Furthermore, explains S&P; “This could, for example, reduce weather-related losses at insured properties. Increased risk awareness may also increase demand for insurance, even in less-developed insurance markets.

“As a result, insurers’ geographical diversification would widen. Better diversification could lead to more stable insurance portfolios that required lower levels of capital.”

The final point raised by the ratings agency here is an interesting one, and we’d hasten to add that this will likely also result in an increased demand for reinsurance and third-party, or ILS capital.

Should the threat of more severe, more frequent weather-related events and resulting insurance industry losses, as a result of climate change, prove to be accurate, it will impact developed markets such as U.S. wind and flood, or European windstorm, and also have a significantly adverse affect on the already challenging sustainability and vulnerability of emerging markets, like Asia and Latin America.

However, as S&P notes, increased awareness and understanding could lead governments and other public/private sector entities to increase their disaster risk management capabilities, utilising the hugely beneficial structures, and efficient capital of the global reinsurance and alternative risk transfer or ILS landscape.

Based on their analysis, which used a study by the Mercer Group, and analysis from catastrophe risk modelling firm, RMS, S&P concludes “insurers’ capital management will be sufficient to manage additional strain of a reduction of about 0.5% in capital adequacy per year,” as a result of climate change impacts on the investment and loss side.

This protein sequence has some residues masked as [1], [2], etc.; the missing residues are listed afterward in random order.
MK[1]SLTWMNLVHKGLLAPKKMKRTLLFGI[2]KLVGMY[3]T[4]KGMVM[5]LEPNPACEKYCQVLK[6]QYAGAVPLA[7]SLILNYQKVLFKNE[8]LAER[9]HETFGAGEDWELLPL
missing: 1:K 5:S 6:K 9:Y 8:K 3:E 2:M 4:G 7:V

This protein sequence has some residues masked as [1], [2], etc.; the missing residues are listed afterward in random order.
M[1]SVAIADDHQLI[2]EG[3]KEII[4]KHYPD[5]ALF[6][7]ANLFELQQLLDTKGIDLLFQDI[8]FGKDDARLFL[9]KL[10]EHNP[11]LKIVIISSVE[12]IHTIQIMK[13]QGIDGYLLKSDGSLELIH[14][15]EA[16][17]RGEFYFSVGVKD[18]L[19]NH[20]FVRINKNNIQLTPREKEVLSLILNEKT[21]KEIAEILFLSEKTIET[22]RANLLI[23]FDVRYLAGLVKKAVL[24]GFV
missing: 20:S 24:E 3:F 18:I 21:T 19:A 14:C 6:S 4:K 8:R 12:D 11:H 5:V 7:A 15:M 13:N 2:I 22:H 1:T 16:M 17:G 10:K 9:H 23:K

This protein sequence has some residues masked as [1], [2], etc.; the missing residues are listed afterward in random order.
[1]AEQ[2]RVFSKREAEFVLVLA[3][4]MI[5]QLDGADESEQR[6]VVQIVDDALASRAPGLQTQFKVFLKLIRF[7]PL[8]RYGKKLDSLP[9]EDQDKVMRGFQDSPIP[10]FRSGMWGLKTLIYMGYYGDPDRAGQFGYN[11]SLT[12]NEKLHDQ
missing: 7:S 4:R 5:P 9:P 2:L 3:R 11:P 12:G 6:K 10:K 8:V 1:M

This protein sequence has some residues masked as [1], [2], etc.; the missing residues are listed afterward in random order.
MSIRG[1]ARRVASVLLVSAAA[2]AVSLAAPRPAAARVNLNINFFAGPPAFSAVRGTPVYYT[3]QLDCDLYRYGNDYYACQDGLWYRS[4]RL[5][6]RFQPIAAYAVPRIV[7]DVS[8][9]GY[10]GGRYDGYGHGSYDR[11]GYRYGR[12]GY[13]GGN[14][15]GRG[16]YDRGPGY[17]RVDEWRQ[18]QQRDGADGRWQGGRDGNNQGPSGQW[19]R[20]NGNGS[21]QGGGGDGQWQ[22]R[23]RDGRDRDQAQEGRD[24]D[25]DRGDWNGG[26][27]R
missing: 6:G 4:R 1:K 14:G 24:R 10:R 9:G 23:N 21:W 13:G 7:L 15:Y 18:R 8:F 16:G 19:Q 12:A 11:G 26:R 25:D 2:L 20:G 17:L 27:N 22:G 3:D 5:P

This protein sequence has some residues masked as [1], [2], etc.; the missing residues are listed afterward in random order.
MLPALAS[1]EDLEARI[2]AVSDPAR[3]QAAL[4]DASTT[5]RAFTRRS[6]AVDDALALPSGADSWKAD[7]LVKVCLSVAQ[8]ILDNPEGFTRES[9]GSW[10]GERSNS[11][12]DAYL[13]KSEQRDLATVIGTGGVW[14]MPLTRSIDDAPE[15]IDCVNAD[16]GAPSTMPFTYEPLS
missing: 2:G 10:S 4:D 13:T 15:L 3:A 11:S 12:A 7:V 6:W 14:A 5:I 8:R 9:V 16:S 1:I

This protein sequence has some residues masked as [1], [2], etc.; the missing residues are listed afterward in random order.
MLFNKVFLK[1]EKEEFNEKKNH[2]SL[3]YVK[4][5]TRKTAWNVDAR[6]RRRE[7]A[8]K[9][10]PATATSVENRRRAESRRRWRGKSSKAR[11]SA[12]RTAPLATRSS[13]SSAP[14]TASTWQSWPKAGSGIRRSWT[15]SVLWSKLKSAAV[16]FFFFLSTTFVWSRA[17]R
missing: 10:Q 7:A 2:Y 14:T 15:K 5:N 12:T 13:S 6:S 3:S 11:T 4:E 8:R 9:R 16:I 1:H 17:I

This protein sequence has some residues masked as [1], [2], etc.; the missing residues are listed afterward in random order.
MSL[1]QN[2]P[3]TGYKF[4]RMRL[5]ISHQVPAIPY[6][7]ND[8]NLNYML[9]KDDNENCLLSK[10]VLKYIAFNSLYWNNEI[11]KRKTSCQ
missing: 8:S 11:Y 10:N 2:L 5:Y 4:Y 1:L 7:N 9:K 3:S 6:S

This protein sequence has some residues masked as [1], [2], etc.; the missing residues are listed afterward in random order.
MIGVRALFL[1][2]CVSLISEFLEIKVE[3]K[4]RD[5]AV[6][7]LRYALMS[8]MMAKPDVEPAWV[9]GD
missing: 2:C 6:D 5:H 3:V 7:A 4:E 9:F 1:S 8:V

However, the industry will be tested should climate change signal an abrupt, unexpected change, something that can be mitigated on a regional and international level through the establishment of advanced disaster risk management and financing pools, utilising the expertise, capacity and knowledge of the insurance, reinsurance and ILS space, to protect against extreme weather events.

As is so often with debates and reports concerning climate change and its potential impacts, the future remains unclear and complex. But in order to prepare for a potential rise in the severity and frequency of extreme weather events, climate change-related or as a consequence of global weather cycles and variability, the willingness and availability of reinsurance and third-party capital would be put to good work supporting global resilience efforts.

“We consider that the industry has processes in place to implement the necessary risk mitigation actions, provided that it is affected gradually and with sufficient warning. That said, we see a small risk that climate change may hit without giving any clear signals to guide decision makers,” concludes S&P.